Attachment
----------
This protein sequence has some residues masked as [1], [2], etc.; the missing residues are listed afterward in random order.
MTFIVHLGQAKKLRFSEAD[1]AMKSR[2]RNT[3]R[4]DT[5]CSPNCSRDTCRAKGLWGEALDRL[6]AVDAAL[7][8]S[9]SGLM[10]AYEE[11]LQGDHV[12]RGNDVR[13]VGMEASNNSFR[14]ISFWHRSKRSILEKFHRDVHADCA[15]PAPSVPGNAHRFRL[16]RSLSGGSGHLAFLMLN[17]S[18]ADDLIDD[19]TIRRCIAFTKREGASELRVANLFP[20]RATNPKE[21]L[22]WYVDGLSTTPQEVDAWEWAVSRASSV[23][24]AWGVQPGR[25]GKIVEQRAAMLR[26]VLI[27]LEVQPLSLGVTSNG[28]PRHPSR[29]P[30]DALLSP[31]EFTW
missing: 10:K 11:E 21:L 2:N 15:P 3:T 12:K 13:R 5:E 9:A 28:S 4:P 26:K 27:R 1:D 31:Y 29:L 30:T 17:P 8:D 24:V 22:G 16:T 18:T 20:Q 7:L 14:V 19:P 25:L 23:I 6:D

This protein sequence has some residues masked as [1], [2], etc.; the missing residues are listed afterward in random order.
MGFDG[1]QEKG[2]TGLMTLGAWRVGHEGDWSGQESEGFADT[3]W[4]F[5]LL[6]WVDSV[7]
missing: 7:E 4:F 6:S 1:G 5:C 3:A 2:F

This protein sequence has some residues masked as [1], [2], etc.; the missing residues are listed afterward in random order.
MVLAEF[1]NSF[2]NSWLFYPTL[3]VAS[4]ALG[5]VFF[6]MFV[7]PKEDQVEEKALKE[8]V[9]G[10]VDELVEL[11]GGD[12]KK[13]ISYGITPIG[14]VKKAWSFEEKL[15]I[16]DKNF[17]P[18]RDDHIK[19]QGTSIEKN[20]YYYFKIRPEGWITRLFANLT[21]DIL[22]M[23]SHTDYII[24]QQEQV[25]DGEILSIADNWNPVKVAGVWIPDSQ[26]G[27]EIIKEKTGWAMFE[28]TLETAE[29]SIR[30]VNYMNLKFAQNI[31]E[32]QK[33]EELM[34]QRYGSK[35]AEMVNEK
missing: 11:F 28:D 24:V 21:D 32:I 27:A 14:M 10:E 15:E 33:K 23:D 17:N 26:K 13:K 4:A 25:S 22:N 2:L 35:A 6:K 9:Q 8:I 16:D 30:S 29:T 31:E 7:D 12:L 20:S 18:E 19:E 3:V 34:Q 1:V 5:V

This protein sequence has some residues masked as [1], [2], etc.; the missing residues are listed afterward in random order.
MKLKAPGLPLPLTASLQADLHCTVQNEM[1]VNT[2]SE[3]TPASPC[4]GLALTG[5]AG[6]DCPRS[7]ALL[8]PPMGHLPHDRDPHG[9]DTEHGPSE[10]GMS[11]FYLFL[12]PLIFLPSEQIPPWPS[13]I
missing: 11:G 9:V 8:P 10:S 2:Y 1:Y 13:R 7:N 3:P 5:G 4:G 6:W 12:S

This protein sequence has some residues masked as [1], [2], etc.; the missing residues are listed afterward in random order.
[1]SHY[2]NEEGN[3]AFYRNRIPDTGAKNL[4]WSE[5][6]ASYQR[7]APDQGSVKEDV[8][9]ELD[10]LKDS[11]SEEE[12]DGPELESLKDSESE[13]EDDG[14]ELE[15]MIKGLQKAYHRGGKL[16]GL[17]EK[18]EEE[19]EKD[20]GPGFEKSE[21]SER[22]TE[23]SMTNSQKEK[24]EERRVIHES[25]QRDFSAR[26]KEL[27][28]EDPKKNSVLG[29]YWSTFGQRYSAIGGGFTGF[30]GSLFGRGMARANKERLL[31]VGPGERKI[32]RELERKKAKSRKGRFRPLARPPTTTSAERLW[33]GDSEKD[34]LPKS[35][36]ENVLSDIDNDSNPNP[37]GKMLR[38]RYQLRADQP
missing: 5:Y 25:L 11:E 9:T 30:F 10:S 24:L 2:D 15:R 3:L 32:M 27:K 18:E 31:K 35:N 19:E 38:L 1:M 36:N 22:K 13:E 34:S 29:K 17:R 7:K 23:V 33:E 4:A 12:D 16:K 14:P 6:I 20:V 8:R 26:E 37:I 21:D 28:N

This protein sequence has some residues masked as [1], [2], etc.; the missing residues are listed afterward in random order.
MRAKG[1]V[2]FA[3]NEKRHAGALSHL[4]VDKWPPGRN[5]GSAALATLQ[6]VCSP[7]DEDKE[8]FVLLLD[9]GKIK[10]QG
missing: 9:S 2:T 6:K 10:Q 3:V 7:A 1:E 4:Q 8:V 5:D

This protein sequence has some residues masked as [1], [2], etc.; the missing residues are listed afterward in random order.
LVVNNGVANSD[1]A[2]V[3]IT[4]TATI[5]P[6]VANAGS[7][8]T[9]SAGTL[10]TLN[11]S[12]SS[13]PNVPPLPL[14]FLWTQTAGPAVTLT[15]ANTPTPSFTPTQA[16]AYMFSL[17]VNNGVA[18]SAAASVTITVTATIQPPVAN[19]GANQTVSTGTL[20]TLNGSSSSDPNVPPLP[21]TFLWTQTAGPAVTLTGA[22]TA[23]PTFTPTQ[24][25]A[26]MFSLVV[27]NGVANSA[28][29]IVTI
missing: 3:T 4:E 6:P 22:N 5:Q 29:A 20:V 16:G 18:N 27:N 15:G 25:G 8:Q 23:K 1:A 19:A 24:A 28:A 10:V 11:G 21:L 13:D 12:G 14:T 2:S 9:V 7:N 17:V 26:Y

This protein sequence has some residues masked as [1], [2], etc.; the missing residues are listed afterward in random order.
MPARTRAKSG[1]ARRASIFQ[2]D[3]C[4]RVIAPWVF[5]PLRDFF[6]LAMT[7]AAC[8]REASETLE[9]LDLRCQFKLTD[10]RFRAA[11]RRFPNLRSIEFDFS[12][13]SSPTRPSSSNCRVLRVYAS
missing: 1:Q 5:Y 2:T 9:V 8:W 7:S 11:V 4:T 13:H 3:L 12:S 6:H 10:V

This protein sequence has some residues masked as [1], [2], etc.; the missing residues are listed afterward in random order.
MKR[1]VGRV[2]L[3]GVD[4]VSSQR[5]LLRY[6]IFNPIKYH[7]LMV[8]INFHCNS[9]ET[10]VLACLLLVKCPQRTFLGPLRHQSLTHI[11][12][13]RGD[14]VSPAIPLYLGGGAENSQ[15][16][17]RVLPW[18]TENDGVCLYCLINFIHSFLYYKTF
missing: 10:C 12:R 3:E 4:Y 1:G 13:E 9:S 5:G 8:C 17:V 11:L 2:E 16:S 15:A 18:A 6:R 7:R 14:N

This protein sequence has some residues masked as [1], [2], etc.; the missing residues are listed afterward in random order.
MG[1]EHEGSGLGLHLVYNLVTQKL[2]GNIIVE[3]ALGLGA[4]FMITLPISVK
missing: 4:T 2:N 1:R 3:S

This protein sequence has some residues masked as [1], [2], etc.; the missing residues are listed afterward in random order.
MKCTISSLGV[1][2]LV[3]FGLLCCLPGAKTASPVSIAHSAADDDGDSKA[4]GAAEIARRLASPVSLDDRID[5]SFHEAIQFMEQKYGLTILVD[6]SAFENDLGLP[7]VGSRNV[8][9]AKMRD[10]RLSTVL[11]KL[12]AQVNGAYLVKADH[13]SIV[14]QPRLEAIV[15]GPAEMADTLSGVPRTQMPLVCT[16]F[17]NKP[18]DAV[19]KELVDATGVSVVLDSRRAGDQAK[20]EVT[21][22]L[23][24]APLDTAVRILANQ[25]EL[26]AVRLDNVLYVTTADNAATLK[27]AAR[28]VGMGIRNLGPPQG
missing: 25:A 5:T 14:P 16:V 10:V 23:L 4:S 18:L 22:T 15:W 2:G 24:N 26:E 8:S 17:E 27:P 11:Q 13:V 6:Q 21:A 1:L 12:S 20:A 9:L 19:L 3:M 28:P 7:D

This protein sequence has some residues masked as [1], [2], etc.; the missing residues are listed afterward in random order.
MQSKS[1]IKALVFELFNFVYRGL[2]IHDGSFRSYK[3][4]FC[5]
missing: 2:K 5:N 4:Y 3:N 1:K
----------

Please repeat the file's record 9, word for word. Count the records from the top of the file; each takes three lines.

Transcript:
This protein sequence has some residues masked as [1], [2], etc.; the missing residues are listed afterward in random order.
MKR[1]VGRV[2]L[3]GVD[4]VSSQR[5]LLRY[6]IFNPIKYH[7]LMV[8]INFHCNS[9]ET[10]VLACLLLVKCPQRTFLGPLRHQSLTHI[11][12][13]RGD[14]VSPAIPLYLGGGAENSQ[15][16][17]RVLPW[18]TENDGVCLYCLINFIHSFLYYKTF
missing: 10:C 12:R 3:E 4:Y 1:G 13:E 9:S 5:G 8:C 17:V 11:L 2:E 16:S 15:A 18:A 6:R 7:R 14:N